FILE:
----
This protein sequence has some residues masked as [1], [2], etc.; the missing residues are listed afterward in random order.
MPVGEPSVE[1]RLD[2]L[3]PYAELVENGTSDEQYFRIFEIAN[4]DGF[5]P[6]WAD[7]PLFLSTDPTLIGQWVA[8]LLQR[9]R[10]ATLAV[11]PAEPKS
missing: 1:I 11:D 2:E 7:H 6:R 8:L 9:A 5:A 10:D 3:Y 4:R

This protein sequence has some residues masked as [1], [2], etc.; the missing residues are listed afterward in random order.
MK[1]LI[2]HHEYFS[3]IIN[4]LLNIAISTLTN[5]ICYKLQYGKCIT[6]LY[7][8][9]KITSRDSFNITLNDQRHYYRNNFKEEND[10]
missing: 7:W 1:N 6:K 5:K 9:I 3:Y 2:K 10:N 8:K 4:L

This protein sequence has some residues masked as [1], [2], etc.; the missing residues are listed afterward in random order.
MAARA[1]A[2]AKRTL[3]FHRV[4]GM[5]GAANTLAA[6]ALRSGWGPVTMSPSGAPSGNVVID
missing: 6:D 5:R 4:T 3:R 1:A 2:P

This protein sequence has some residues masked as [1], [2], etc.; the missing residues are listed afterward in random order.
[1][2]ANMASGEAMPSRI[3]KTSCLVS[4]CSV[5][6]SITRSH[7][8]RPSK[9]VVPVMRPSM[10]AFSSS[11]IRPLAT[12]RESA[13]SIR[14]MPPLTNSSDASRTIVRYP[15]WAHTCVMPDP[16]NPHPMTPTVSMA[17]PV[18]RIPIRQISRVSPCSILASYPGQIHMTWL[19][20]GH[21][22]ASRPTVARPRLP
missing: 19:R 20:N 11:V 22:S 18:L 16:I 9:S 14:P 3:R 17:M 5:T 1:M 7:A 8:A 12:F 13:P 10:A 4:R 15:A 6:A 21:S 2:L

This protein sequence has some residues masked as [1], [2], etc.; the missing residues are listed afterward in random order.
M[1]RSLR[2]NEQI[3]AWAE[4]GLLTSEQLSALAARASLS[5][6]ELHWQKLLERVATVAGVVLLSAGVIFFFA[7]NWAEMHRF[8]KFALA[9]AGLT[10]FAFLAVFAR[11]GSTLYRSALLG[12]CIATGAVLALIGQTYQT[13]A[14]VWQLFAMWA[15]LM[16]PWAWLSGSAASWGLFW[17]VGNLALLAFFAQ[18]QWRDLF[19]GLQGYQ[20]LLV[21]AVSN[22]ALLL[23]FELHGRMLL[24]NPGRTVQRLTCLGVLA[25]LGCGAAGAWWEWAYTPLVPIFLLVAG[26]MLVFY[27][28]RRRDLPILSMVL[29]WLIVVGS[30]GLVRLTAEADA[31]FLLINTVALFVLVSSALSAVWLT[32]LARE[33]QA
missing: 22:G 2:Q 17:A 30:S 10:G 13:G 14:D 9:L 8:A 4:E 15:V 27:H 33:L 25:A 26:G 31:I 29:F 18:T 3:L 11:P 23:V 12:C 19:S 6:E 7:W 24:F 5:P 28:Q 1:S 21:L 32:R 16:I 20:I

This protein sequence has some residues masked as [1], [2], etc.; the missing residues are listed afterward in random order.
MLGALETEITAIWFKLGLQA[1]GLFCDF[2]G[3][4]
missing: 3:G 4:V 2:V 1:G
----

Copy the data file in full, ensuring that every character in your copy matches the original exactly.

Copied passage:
This protein sequence has some residues masked as [1], [2], etc.; the missing residues are listed afterward in random order.
MPVGEPSVE[1]RLD[2]L[3]PYAELVENGTSDEQYFRIFEIAN[4]DGF[5]P[6]WAD[7]PLFLSTDPTLIGQWVA[8]LLQR[9]R[10]ATLAV[11]PAEPKS
missing: 1:I 11:D 2:E 7:H 6:R 8:L 9:A 5:A 10:D 3:Y 4:R

This protein sequence has some residues masked as [1], [2], etc.; the missing residues are listed afterward in random order.
MK[1]LI[2]HHEYFS[3]IIN[4]LLNIAISTLTN[5]ICYKLQYGKCIT[6]LY[7][8][9]KITSRDSFNITLNDQRHYYRNNFKEEND[10]
missing: 7:W 1:N 6:K 5:K 9:I 3:Y 2:K 10:N 8:K 4:L

This protein sequence has some residues masked as [1], [2], etc.; the missing residues are listed afterward in random order.
MAARA[1]A[2]AKRTL[3]FHRV[4]GM[5]GAANTLAA[6]ALRSGWGPVTMSPSGAPSGNVVID
missing: 6:D 5:R 4:T 3:R 1:A 2:P

This protein sequence has some residues masked as [1], [2], etc.; the missing residues are listed afterward in random order.
[1][2]ANMASGEAMPSRI[3]KTSCLVS[4]CSV[5][6]SITRSH[7][8]RPSK[9]VVPVMRPSM[10]AFSSS[11]IRPLAT[12]RESA[13]SIR[14]MPPLTNSSDASRTIVRYP[15]WAHTCVMPDP[16]NPHPMTPTVSMA[17]PV[18]RIPIRQISRVSPCSILASYPGQIHMTWL[19][20]GH[21][22]ASRPTVARPRLP
missing: 19:R 20:N 11:V 22:S 18:L 16:I 9:S 14:P 3:R 17:M 5:T 1:M 7:A 8:A 12:F 13:P 10:A 4:R 15:A 6:A 21:S 2:L

This protein sequence has some residues masked as [1], [2], etc.; the missing residues are listed afterward in random order.
M[1]RSLR[2]NEQI[3]AWAE[4]GLLTSEQLSALAARASLS[5][6]ELHWQKLLERVATVAGVVLLSAGVIFFFA[7]NWAEMHRF[8]KFALA[9]AGLT[10]FAFLAVFAR[11]GSTLYRSALLG[12]CIATGAVLALIGQTYQT[13]A[14]VWQLFAMWA[15]LM[16]PWAWLSGSAASWGLFW[17]VGNLALLAFFAQ[18]QWRDLF[19]GLQGYQ[20]LLV[21]AVSN[22]ALLL[23]FELHGRMLL[24]NPGRTVQRLTCLGVLA[25]LGCGAAGAWWEWAYTPLVPIFLLVAG[26]MLVFY[27][28]RRRDLPILSMVL[29]WLIVVGS[30]GLVRLTAEADA[31]FLLINTVALFVLVSSALSAVWLT[32]LARE[33]QA
missing: 22:G 2:Q 17:A 30:S 10:G 13:G 14:D 9:L 8:A 4:E 15:V 27:H 33:L 25:A 26:G 31:I 29:F 18:T 3:L 11:P 23:V 12:C 19:S 6:E 7:W 24:F 5:P 28:Q 1:S 21:L 32:R 16:I 20:I

This protein sequence has some residues masked as [1], [2], etc.; the missing residues are listed afterward in random order.
MLGALETEITAIWFKLGLQA[1]GLFCDF[2]G[3][4]
missing: 3:G 4:V 2:V 1:G